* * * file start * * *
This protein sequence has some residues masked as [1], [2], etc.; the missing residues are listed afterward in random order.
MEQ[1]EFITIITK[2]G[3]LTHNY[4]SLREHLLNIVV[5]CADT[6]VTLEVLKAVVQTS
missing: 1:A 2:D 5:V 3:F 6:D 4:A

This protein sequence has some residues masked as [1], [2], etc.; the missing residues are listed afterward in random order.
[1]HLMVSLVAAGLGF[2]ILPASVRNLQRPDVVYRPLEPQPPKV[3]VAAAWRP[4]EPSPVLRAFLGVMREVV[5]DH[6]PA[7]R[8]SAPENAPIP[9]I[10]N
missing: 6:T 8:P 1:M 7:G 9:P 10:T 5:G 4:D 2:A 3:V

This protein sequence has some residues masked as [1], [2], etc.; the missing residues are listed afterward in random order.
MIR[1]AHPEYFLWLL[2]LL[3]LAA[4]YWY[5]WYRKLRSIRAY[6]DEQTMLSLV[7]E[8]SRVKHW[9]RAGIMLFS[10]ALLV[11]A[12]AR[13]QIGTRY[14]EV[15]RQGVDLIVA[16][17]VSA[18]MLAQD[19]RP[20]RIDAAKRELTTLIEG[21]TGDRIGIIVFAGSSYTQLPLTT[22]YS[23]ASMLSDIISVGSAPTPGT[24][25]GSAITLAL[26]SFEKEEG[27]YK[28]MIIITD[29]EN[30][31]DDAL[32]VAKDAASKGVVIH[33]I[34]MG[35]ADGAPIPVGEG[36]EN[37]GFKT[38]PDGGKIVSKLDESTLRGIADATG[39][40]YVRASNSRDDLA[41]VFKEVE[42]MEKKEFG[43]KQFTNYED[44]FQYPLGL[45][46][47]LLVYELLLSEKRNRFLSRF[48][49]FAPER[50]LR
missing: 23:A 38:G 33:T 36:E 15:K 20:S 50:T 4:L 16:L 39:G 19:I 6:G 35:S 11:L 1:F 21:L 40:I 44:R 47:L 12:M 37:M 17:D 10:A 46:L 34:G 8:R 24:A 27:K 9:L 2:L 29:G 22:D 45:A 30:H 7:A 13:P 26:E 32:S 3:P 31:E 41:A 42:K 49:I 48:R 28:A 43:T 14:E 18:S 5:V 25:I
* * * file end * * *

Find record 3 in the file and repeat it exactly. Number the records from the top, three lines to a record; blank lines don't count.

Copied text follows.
This protein sequence has some residues masked as [1], [2], etc.; the missing residues are listed afterward in random order.
MIR[1]AHPEYFLWLL[2]LL[3]LAA[4]YWY[5]WYRKLRSIRAY[6]DEQTMLSLV[7]E[8]SRVKHW[9]RAGIMLFS[10]ALLV[11]A[12]AR[13]QIGTRY[14]EV[15]RQGVDLIVA[16][17]VSA[18]MLAQD[19]RP[20]RIDAAKRELTTLIEG[21]TGDRIGIIVFAGSSYTQLPLTT[22]YS[23]ASMLSDIISVGSAPTPGT[24][25]GSAITLAL[26]SFEKEEG[27]YK[28]MIIITD[29]EN[30][31]DDAL[32]VAKDAASKGVVIH[33]I[34]MG[35]ADGAPIPVGEG[36]EN[37]GFKT[38]PDGGKIVSKLDESTLRGIADATG[39][40]YVRASNSRDDLA[41]VFKEVE[42]MEKKEFG[43]KQFTNYED[44]FQYPLGL[45][46][47]LLVYELLLSEKRNRFLSRF[48][49]FAPER[50]LR
missing: 23:A 38:G 33:T 36:E 15:K 20:S 50:T 4:L 16:L 39:G 19:I 6:G 35:S 11:L 1:F 21:L 40:I 44:R 47:L 12:M 37:M 17:D 10:A 46:L 34:G 8:R 24:A 27:K 9:L 2:L 29:G 22:D 45:A 30:H 7:A 13:P 26:E 32:S 3:P 31:E 41:A 42:K 49:I 48:R 28:A 43:T 14:E 18:S 5:V 25:I